appropriation ( that’s 7.5% of $264 million in
FY2012! Or over $19 million)
- Eligibility limited to EPSCoR states or small to
mid sized institutions (<17,500 enrolled with
limited institutional success not in the top 100) or
Minority Serving Institutions. Just meet one of
these requirements and you are eligible!
Strengthening Award Types
• Standard Strengthening (second chance funding
for full research grant $300k to $30 million)
• Career Enhancement Award (Sabbatical, “one
year of salary plus travel and supplies”)
• Seed grants (up to $150k)
• Equipment grants (the only AFRI grant type that
requires a match)
Strengthening Strategy
• Plan your work to link awards and leverage
Grants
• Evaluate where you are and what you need
• Equipment? Training or a collaborator
(sabbatical award)? Preliminary data
(seed/sabbatical)?
• What is your three year plan?
(equipment>seed>standard or
sabbatical>standard or other)
• How will this fit with your unique institutional
advantages and strengths?
Understanding the level of competition
in AFRI
• Programs is asking for just CAP awards?
• Look closer…for your advantage.
• All programs will take Strengthening Grant
applications
• Includes Equipment, Seed, Sabbatical and
Standard strengthening (including CAP) grants
• Contact the NPL for your program of interest to
discuss before submission of a LOI
Panel Participation
• Panelists from all regions needed.
• Faculty from all levels (Assistant, Associate and
Full Professor)
• In 2001 less than 2% from MSI, in 2010 7.6%
from MSIs for AFRI!
• Contact the National Program Leader listed in
the Request for Applications if interested in
serving or [email protected]
Panel Participation – Administrator’s Role
• Panel is a large work load. There will be about 15
applications to review. This takes most reviewers about
40 hours before panel.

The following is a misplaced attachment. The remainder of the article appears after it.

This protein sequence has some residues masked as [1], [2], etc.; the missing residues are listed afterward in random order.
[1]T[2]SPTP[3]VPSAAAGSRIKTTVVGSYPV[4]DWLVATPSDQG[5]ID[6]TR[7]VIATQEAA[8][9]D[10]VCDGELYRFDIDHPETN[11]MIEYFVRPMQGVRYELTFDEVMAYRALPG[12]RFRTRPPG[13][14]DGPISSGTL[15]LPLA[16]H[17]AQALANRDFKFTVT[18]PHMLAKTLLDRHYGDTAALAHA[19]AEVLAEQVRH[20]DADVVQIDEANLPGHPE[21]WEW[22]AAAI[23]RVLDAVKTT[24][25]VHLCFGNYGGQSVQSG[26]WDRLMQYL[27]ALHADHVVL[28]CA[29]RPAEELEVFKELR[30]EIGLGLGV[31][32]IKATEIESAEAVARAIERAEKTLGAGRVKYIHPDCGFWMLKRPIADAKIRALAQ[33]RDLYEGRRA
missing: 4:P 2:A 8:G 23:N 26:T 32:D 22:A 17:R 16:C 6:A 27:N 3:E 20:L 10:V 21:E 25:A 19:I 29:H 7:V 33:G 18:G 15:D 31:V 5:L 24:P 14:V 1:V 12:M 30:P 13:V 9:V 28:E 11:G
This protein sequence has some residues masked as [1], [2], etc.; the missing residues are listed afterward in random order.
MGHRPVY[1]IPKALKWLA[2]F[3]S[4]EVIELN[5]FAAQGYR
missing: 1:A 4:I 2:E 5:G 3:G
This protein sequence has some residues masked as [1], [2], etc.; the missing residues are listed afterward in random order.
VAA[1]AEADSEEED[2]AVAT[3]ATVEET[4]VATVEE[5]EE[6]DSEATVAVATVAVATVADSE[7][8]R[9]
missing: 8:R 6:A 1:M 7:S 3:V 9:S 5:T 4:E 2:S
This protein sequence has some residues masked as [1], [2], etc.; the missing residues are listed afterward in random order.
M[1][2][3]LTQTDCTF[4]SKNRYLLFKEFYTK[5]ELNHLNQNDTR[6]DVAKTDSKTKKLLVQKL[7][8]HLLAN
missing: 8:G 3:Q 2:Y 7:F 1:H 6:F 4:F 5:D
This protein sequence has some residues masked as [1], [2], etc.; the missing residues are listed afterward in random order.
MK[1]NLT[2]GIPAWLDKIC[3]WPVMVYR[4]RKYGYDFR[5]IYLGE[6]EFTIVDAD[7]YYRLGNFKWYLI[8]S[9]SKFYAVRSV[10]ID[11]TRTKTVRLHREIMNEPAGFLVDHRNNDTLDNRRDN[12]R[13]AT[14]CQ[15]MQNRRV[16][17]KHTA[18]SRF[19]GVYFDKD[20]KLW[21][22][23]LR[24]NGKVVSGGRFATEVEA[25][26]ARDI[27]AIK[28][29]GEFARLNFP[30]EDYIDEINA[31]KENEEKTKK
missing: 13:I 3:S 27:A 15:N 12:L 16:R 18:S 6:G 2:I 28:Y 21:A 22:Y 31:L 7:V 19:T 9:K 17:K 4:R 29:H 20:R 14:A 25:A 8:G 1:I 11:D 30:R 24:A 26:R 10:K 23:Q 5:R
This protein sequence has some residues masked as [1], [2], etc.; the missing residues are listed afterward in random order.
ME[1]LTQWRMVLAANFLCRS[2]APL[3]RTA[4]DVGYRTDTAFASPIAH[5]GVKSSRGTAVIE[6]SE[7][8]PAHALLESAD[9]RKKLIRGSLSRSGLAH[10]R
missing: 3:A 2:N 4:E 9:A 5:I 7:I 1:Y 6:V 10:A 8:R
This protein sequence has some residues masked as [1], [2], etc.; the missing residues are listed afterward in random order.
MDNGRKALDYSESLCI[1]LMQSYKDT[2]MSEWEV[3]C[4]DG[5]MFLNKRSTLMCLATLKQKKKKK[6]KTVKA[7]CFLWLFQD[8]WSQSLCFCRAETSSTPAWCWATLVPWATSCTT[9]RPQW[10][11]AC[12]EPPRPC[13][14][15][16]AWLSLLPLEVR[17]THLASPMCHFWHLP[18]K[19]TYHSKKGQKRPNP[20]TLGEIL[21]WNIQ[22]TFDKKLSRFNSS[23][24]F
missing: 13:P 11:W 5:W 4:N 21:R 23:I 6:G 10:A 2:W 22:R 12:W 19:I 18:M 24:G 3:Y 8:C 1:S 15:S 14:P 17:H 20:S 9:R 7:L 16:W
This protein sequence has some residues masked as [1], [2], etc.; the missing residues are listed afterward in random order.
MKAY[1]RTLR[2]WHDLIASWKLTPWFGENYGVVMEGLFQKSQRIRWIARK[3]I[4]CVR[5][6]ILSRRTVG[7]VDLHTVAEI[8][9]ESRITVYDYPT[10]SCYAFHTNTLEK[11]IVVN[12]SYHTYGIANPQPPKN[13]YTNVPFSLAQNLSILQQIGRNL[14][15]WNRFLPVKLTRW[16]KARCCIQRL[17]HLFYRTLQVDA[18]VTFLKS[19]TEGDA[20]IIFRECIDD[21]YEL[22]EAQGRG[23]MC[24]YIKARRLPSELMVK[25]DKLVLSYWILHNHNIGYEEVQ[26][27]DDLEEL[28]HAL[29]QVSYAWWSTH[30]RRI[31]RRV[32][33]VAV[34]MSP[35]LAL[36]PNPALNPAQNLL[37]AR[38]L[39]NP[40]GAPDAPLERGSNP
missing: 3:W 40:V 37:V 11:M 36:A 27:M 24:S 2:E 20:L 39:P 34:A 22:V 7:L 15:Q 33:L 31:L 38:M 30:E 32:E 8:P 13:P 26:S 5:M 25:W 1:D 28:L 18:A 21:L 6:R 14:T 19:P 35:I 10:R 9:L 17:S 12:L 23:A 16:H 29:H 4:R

• Administrators must work with faculty to free up this time
(release from teaching or other duties).
• Panels are on a fixed time line that may conflict with
teaching or other assignments.
• Administrators must work with faculty to cover
assignments while faculty member is in Washington for
the week of panel (or for virtual panels).
Grantsmanship Workshops
•
•
•
•
•
Provides overview of programs to applicants
Mock Peer Review Panel
“Face time” with National Program Leaders
Tips on grant-writing from experts
Travel fellowships for attendees from minorityserving institutions
• Offered in Washington, D.C. (planning now
underway, dates announced on our web site,
search “grantsmanship”)
Grantsmanship Workshops – your role
• Structured for faculty that will be preparing
applications
• Do your homework – check the web site for
programs of interest and the associated NPLs
• Use your time to engage!
– Introduce yourself to NPLs in your areas of interest
– Offer to serve on a panel (follow up with an email to
the NPL with your 2 page CV)
– Network with others from your region who might team
with you in the future on larger applications
Submitting Applications!
• Start Early!
• Read the Request for Applications!
• Contact NIFA with questions or to discuss
ideas (use the contact information in the
RFA and not general information from the
web)
• Letters of intent may be required before
you are allowed to submit an applicationcheck dates in the RFA!
Overview of the Competitive Grant
Proposal Process
• Application Process
• Review Process
• Awards and Declines
• Post-Panel Administration
Application Process
Request for Application (RFA)
•
Posted to the NIFA website
 www.nifa.usda.gov
 link to “Grants” page
•
Project Directors submit Letter of Intent (LOI)
 When applicable – not required for all programs
 Requirements provided in RFA
 Submission in advance of proposal deadline
Application Process
•
Develop proposal following:
 Specific program goals, priorities and
published deadline
 Guidelines provided in RFA
•
Submit proposal electronically (www.grants.gov)
 Highly recommend submitting at least 72 hr before
deadline
During the Review Process
• Contact NPL if you do not receive an e-mail within 4
weeks acknowledging receipt of your proposal
• Keep program updated of changes in address, phone
number, status of other pending proposals, and COI
status
• Wait for notification of funding decision
based on initial NPL e-mail received that also
listed the anticipated timeline
(contact NPL if deadline passes !)
Competitive Peer Review Process
• Reviewed and rated highly by the NRC
• Designed to be scholarly & fair:
 Review by peers & other experts
 Provide written & verbal evaluations
• Understand the review process for your specific program
(research; education; extension; integrated) to prepare a
competitive proposal
 Program-dependent evaluation factors in the RFA are critical to
the success of an application
Review process is co-led by a
National Program Leader (NPL) and
a Panel Manager